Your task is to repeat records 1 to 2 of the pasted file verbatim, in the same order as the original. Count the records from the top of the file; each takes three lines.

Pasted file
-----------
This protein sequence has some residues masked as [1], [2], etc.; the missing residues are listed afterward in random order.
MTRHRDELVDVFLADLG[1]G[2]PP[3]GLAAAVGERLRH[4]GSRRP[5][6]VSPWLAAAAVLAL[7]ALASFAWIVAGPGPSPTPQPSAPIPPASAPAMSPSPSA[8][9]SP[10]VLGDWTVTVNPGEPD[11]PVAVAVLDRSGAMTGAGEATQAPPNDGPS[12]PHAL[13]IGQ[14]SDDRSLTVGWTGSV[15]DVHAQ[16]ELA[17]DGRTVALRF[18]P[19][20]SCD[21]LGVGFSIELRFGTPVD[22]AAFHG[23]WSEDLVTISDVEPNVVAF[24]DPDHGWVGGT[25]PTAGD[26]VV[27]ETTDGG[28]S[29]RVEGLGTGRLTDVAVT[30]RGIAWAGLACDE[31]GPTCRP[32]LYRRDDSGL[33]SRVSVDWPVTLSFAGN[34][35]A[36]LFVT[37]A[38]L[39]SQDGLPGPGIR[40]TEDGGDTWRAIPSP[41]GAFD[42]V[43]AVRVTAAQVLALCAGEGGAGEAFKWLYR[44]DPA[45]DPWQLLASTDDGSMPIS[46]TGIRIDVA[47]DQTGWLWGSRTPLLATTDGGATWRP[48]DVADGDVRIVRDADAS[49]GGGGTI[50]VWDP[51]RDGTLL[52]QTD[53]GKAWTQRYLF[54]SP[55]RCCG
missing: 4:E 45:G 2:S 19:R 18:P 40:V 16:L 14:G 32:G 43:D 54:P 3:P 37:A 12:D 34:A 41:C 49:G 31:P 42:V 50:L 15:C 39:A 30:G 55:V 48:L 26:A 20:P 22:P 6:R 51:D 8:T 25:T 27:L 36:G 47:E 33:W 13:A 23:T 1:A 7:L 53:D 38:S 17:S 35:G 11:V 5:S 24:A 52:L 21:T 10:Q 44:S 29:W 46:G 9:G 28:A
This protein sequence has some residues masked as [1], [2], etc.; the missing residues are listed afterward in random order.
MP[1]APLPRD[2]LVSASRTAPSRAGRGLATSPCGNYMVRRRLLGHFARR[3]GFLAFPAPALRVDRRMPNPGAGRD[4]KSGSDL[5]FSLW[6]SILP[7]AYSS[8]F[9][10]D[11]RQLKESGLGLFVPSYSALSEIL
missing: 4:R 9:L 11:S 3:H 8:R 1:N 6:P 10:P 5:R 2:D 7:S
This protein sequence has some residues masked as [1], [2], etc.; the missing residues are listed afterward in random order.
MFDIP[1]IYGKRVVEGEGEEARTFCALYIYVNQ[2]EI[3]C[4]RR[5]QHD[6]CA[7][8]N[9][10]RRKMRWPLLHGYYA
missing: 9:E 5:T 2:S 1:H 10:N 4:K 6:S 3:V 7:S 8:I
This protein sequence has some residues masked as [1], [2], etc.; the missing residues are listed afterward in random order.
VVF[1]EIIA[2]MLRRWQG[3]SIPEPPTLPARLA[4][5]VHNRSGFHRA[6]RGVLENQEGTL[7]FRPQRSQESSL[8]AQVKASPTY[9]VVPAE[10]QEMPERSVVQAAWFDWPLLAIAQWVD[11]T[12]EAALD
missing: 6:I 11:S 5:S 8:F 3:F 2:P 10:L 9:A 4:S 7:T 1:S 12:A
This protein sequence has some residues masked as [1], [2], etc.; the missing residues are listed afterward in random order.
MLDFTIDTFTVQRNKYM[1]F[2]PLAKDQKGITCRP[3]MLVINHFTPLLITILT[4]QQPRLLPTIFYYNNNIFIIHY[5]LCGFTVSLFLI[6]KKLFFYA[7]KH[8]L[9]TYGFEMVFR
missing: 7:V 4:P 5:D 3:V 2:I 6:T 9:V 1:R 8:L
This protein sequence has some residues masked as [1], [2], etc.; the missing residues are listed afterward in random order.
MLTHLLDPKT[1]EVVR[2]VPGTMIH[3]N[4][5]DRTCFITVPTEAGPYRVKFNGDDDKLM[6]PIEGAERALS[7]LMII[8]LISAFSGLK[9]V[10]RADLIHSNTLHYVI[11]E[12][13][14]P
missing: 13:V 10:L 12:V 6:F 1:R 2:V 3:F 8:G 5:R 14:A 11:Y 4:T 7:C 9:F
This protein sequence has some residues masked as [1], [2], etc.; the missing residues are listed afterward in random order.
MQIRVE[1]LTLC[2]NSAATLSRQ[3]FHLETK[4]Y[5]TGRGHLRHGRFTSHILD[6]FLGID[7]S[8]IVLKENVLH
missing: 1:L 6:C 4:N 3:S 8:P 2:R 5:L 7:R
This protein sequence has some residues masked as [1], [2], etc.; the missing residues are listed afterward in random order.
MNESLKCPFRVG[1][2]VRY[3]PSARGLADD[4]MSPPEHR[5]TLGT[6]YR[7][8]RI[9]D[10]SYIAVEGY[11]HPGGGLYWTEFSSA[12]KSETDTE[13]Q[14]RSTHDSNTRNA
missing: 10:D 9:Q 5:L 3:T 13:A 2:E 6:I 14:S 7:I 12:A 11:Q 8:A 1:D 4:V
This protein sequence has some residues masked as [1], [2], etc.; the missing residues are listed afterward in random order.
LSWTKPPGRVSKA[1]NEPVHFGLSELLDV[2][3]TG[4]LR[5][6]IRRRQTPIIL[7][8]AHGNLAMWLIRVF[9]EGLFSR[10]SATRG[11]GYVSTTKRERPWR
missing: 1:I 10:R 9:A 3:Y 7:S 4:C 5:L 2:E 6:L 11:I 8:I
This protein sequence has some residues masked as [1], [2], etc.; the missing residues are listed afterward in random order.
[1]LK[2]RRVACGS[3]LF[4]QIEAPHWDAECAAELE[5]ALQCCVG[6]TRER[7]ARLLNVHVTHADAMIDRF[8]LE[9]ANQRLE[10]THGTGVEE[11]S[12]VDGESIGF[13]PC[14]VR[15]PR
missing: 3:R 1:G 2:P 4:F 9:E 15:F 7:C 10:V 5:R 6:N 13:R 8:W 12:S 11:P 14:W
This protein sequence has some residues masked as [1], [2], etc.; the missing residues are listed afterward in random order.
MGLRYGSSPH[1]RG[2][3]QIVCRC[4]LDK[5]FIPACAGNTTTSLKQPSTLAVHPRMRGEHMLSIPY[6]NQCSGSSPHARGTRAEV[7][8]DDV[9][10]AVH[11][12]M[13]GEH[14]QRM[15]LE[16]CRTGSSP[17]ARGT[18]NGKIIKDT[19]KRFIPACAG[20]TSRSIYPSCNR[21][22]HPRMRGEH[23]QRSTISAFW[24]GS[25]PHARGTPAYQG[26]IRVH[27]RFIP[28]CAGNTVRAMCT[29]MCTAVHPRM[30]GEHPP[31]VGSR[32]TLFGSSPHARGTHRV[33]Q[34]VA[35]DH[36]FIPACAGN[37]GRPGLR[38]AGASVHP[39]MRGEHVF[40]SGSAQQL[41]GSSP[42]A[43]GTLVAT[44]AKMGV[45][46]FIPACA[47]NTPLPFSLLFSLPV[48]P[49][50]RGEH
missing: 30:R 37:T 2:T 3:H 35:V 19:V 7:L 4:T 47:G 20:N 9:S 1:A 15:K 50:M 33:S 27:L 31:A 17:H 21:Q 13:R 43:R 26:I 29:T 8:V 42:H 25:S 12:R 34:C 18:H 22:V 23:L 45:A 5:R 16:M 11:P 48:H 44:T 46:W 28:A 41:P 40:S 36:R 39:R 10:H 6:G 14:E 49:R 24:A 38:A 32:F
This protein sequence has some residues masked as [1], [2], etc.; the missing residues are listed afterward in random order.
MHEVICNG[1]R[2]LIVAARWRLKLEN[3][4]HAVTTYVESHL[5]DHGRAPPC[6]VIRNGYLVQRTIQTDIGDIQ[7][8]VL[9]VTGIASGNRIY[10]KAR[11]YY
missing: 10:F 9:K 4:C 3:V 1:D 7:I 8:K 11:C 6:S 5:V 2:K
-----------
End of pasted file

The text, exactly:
This protein sequence has some residues masked as [1], [2], etc.; the missing residues are listed afterward in random order.
MTRHRDELVDVFLADLG[1]G[2]PP[3]GLAAAVGERLRH[4]GSRRP[5][6]VSPWLAAAAVLAL[7]ALASFAWIVAGPGPSPTPQPSAPIPPASAPAMSPSPSA[8][9]SP[10]VLGDWTVTVNPGEPD[11]PVAVAVLDRSGAMTGAGEATQAPPNDGPS[12]PHAL[13]IGQ[14]SDDRSLTVGWTGSV[15]DVHAQ[16]ELA[17]DGRTVALRF[18]P[19][20]SCD[21]LGVGFSIELRFGTPVD[22]AAFHG[23]WSEDLVTISDVEPNVVAF[24]DPDHGWVGGT[25]PTAGD[26]VV[27]ETTDGG[28]S[29]RVEGLGTGRLTDVAVT[30]RGIAWAGLACDE[31]GPTCRP[32]LYRRDDSGL[33]SRVSVDWPVTLSFAGN[34][35]A[36]LFVT[37]A[38]L[39]SQDGLPGPGIR[40]TEDGGDTWRAIPSP[41]GAFD[42]V[43]AVRVTAAQVLALCAGEGGAGEAFKWLYR[44]DPA[45]DPWQLLASTDDGSMPIS[46]TGIRIDVA[47]DQTGWLWGSRTPLLATTDGGATWRP[48]DVADGDVRIVRDADAS[49]GGGGTI[50]VWDP[51]RDGTLL[52]QTD[53]GKAWTQRYLF[54]SP[55]RCCG
missing: 4:E 45:G 2:S 19:R 18:P 40:V 16:L 14:G 32:G 43:D 54:P 3:P 37:A 12:D 34:A 41:C 49:G 31:P 42:V 50:L 15:C 39:A 30:G 55:V 48:L 26:A 20:P 22:P 6:R 51:D 8:T 25:T 27:L 36:G 47:E 33:W 13:A 23:T 1:A 7:L 53:D 38:S 17:S 35:G 11:V 5:S 24:A 52:L 21:T 10:Q 44:S 29:W 46:G 9:G 28:A
This protein sequence has some residues masked as [1], [2], etc.; the missing residues are listed afterward in random order.
MP[1]APLPRD[2]LVSASRTAPSRAGRGLATSPCGNYMVRRRLLGHFARR[3]GFLAFPAPALRVDRRMPNPGAGRD[4]KSGSDL[5]FSLW[6]SILP[7]AYSS[8]F[9][10]D[11]RQLKESGLGLFVPSYSALSEIL
missing: 4:R 9:L 11:S 3:H 8:R 1:N 6:P 10:P 5:R 2:D 7:S